LOS ANGELES -- The first time the 16-year-old student visited Roosevelt High School's health clinic, she needed emergency contraception. This time, she wanted regular birth control.
"I don't want to be pregnant," she said while at the clinic. "I'm too young. I can't take care of a baby."
Throughout the school year, students visit the on-campus clinic to get birth control, pregnancy tests, counseling and screening for sexually transmitted diseases. The services, which are free and confidential, are offered through a unique collaboration between Planned Parenthood and the Los Angeles Unified School District designed to reduce the number of unplanned pregnancies among teenagers at the Boyle Heights high school.
Although nonprofit groups frequently offer reproductive healthcare on school campuses around the nation, the partnership involving Planned Parenthood - long a target of antiabortion lawmakers in Washington - is the only one of its kind.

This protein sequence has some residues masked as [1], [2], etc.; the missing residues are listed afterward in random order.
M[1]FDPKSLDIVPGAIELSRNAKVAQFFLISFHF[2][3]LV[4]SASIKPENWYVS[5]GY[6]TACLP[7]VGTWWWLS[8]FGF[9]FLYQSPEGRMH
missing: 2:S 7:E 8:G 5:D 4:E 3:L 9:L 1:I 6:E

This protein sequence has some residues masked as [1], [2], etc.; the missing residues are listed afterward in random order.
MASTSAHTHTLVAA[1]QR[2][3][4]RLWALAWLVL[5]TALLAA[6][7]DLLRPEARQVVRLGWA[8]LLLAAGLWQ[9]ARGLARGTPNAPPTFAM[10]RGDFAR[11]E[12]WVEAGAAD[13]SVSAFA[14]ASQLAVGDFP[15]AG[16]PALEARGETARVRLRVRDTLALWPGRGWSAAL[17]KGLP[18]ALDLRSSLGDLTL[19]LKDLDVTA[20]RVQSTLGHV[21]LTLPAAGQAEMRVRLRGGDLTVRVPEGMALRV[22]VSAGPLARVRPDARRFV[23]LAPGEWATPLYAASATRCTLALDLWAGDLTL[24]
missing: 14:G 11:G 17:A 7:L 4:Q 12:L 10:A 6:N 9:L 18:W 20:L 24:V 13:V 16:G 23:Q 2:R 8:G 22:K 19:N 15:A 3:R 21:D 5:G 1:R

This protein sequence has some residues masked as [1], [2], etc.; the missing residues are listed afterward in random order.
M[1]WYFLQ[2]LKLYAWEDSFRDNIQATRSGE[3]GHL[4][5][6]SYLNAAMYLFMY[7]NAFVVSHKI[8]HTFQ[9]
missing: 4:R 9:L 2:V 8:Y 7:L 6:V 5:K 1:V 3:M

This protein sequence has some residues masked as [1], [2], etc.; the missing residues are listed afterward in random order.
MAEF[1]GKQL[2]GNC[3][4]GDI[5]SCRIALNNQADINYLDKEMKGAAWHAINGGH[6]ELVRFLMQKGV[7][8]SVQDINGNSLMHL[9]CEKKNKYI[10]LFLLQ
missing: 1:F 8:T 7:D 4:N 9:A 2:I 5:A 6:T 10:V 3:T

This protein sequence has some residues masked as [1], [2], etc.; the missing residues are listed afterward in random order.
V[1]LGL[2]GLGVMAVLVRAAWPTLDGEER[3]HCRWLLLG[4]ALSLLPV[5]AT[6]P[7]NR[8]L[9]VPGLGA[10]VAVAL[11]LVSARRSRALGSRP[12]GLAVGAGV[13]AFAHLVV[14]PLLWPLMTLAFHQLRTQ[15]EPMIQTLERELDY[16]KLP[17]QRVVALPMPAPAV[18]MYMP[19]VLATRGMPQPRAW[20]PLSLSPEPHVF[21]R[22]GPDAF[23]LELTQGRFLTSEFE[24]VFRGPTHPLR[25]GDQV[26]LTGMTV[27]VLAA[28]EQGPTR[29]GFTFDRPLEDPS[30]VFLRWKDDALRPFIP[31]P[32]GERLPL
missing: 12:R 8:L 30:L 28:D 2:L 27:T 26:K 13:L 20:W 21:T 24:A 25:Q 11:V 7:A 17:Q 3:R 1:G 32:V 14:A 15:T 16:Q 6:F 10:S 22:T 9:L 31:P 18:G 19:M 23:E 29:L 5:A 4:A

Birth rates among teenagers have dropped throughout California and Los Angeles County over the last several years. Statewide, the rate of births to teenagers 15 to 19 hit a record low in 2010 at 29 births for every 1,000, down from 37 in 2005.
Despite the decline, there are still certain areas within the county with disproportionately higher numbers of young mothers, according to the Los Angeles County Department of Public Health. The heavily Latino and low-income neighborhood around Roosevelt High School is one of them. Several other neighborhoods in East and South Los Angeles also had higher percentages of teenage births than the rest of the county.
"All areas of LAUSD are not created equal," said Christine De Rosa, who works on adolescent health for the HIV and STD division of the Los Angeles County Department of Public Health. "Rates vary according to high school attendance areas."
Nurse practitioner Sherry Medrano, who runs the Roosevelt health clinic, said teenagers rarely go outside their comfort zone for family planning. By law, students can go to Medrano and her staff without the permission of their parents. "They feel much safer and much more comfortable coming to a school-based health clinic," she said. Read more at Kansas City Star